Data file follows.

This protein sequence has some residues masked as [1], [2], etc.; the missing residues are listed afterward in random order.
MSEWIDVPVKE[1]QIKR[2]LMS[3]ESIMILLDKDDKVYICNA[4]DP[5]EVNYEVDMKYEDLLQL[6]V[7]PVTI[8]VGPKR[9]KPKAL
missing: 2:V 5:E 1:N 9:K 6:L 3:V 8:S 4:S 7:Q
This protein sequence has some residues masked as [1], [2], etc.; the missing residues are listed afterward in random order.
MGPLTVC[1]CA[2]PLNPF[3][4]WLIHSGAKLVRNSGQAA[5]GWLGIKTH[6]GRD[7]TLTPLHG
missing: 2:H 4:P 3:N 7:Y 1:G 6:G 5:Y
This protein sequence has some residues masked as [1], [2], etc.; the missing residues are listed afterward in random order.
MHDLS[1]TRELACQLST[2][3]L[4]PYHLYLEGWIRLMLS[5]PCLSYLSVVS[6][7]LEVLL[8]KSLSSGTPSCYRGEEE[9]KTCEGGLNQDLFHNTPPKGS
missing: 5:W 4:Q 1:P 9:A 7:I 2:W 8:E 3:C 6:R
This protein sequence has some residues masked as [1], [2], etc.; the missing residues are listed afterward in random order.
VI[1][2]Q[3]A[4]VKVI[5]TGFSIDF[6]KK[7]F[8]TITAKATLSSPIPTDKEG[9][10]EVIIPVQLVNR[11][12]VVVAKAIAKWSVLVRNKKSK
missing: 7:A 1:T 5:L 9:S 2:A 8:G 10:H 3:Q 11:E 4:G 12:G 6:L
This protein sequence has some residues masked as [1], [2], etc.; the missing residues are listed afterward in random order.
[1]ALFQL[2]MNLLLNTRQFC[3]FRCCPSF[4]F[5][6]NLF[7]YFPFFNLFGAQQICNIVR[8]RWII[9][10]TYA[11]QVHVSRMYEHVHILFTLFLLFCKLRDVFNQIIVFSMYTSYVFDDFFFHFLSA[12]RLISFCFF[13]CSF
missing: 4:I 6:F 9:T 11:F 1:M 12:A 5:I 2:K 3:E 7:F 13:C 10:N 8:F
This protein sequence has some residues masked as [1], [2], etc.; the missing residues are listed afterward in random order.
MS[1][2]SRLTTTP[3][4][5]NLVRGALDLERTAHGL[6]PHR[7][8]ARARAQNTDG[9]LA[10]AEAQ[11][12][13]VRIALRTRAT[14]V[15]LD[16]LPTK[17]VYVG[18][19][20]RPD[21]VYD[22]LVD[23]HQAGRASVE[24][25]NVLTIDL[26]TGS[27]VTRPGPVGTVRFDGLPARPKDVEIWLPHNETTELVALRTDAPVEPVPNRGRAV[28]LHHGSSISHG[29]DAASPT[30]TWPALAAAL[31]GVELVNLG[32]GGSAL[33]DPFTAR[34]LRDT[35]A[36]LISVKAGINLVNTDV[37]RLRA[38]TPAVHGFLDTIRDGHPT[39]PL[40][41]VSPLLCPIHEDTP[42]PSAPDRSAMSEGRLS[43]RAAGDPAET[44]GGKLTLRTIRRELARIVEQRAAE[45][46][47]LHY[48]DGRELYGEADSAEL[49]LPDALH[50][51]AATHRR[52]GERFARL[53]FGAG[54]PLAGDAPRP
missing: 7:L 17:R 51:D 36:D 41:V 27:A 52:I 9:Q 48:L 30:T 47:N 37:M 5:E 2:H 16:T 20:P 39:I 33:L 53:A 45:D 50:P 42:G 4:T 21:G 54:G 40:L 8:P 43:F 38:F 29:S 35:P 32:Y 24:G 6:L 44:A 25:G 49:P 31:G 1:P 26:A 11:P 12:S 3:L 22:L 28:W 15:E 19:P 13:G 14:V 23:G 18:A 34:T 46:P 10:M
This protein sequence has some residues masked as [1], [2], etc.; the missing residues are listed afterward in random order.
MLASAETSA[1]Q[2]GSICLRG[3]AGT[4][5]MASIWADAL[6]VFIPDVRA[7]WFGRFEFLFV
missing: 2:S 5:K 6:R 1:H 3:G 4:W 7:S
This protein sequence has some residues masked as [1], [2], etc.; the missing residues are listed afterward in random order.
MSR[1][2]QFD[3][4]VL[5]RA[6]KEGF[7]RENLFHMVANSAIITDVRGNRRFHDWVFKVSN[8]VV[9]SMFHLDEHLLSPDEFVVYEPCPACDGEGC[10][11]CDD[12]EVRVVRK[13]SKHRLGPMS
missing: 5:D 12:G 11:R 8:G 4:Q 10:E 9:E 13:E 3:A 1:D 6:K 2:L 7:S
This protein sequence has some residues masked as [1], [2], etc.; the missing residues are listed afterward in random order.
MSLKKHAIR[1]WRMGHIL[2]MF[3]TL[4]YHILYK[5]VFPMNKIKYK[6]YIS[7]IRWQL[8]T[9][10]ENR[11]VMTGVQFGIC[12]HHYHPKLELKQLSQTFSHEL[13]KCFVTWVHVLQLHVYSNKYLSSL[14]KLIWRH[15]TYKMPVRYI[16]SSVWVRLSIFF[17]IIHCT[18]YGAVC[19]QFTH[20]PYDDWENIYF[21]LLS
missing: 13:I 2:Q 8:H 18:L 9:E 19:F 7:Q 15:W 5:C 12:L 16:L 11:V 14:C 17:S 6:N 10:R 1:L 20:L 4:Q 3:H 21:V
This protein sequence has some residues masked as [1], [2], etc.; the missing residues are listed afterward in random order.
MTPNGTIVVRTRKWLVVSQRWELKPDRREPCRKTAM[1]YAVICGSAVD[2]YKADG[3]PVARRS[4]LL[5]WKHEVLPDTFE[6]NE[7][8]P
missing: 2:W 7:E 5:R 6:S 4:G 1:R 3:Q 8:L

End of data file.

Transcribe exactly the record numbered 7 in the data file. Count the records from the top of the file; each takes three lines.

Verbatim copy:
This protein sequence has some residues masked as [1], [2], etc.; the missing residues are listed afterward in random order.
MLASAETSA[1]Q[2]GSICLRG[3]AGT[4][5]MASIWADAL[6]VFIPDVRA[7]WFGRFEFLFV
missing: 2:S 5:K 6:R 1:H 3:G 4:W 7:S